The information with the maquette explains a little about Gormley’s choice of iron which “alludes to the industrial history of Birmingham, with the natural changes in colour and texture, over time and through oxidation, adding further resonances”. Gormley has also said, in an interview with F. David Peat in 1996, that “when I use iron I’m aware it is an earth material. It has a strong gravity. It has a relationship with the liquid core of the earth”. Although without attribution the Wikipedia article reports that Gormley said the sculpture represents:
“the traditional skills of Birmingham and the Black Country practised during the Industrial Revolution. The raised edges where the different sections of the air-set mould joined [are clearly visible – see the pictures here]. These are common and are usually removed after the casting process. It was said that Anthony Gormley actually asked for them to remain, as it added character”
This last statement, about the normal fettling process to remove the flashings from the casting, is clearly doing the sculpture a disservice as it would be poor casting indeed to have this much flashing (it would be simple for any foundry to create a smoother mould than this). I strongly suspect that this was all part of Gormley’s original vision as the picture below shows how intricate they are, especially in comparison to the main riveted joins between the main sections:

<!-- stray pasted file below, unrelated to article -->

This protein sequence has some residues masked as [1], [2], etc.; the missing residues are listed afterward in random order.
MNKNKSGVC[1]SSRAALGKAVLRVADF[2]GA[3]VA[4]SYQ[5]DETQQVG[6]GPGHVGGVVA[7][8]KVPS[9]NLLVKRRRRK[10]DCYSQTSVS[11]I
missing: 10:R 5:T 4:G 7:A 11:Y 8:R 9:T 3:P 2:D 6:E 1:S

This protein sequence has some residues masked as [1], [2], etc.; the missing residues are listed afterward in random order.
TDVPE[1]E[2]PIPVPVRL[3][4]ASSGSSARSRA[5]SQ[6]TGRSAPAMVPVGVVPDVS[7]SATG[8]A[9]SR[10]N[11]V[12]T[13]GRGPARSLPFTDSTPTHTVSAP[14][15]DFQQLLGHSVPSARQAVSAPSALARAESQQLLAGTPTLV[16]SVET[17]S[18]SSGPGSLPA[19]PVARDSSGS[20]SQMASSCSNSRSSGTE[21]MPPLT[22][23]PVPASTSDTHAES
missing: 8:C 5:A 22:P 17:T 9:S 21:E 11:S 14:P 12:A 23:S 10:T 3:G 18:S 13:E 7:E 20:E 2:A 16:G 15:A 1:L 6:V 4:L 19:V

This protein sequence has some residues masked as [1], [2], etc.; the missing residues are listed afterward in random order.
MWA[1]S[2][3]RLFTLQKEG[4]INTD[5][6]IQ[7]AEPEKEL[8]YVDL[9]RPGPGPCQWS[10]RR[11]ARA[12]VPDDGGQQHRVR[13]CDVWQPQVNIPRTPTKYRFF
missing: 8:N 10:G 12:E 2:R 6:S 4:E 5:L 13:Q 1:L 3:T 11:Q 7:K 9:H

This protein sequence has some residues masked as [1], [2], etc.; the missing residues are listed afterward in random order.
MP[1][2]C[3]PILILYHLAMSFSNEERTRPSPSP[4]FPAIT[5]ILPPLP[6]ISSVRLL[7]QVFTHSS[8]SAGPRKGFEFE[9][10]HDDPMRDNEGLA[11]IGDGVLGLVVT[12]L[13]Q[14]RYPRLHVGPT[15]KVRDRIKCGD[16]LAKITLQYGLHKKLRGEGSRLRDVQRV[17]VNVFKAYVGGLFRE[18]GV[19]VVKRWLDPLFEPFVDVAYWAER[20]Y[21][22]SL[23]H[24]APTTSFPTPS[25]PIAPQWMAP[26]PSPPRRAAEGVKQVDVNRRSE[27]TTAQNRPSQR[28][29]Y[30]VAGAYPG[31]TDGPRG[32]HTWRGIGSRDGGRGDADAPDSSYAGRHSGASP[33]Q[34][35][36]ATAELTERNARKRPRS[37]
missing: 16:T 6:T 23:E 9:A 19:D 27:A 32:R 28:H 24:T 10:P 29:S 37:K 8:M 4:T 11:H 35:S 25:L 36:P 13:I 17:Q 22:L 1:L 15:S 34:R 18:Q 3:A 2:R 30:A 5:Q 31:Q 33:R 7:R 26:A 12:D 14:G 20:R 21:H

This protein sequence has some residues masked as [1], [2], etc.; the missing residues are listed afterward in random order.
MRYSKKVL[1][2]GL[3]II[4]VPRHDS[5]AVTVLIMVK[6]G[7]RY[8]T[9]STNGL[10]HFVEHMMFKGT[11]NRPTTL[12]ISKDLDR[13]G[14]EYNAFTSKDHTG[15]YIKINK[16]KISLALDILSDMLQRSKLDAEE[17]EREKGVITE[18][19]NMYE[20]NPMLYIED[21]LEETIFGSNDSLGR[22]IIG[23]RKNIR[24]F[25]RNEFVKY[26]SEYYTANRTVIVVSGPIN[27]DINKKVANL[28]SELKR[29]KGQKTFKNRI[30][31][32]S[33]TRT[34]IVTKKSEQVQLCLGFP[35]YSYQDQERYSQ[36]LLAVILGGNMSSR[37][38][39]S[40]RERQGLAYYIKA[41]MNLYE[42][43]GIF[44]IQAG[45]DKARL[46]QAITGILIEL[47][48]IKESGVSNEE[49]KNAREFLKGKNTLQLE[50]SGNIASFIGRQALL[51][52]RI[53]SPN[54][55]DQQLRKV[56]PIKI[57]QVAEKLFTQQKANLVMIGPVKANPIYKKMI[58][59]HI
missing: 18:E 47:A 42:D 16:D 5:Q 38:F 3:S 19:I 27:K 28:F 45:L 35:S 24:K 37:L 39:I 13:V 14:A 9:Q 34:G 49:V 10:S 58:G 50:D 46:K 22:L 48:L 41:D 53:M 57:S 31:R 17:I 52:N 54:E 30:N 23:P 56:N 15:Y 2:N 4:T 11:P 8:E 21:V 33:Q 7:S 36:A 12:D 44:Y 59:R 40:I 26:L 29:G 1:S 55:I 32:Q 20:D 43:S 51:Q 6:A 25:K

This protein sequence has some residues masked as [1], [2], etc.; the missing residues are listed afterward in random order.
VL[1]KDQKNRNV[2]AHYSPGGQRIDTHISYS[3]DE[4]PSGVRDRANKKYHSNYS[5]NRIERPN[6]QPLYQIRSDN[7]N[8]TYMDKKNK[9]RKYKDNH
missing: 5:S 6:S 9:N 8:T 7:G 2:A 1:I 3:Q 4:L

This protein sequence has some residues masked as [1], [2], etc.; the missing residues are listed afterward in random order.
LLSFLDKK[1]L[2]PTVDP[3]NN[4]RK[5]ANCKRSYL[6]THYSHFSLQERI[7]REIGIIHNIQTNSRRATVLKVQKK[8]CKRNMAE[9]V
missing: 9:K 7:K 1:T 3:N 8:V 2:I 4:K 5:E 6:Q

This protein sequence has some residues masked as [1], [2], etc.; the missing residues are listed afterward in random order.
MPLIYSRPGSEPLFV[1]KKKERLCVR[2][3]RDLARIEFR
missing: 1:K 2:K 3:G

As to the first ‘fact’, that it was given to the city on 2nd March 1993 by the TSB, this can be verified as there is a helpful plaque embedded by the statue.
Whatever Iron:Man’s origins and initial controversy he is now firmly established as a Birmingham landmark, one that teenagers use as a meeting place when coming to town on a Saturday afternoon (although if you ask – slightly – older residents of the city you can still get the reply “Iron:Man? What’s that?”). Unsurprisingly Flickr has an extensive selection of pictures, sometimes of variable quality, of which this picture by Troutmask of a bleak, snow-swept square is one of my favourites. The statue is now so well known around Birmingham that his image – real or imaginary – can be seen elsewhere around the city:
More of my Iron:Man pictures can be found here.
Let’s leave Iron Man where we found him, with the prophetic imagery of Ozzy, Tony, Geezer and Bill:
Nobody wants him
He just stares at the world
Planning his vengeance
That he will soon unfold
(1) Although not specifically relevant to Iron:Man Gormley’s replies in the interview are often insightful, for example when asked about the arrest of a man for climbing The Angel of the North he has this to say:
“Anything climbable will be climbed. I was impressed but would not advise anyone to try. The photo of him stretching with his arms out while standing on the head was beautiful.”
— Words and pictures by Paul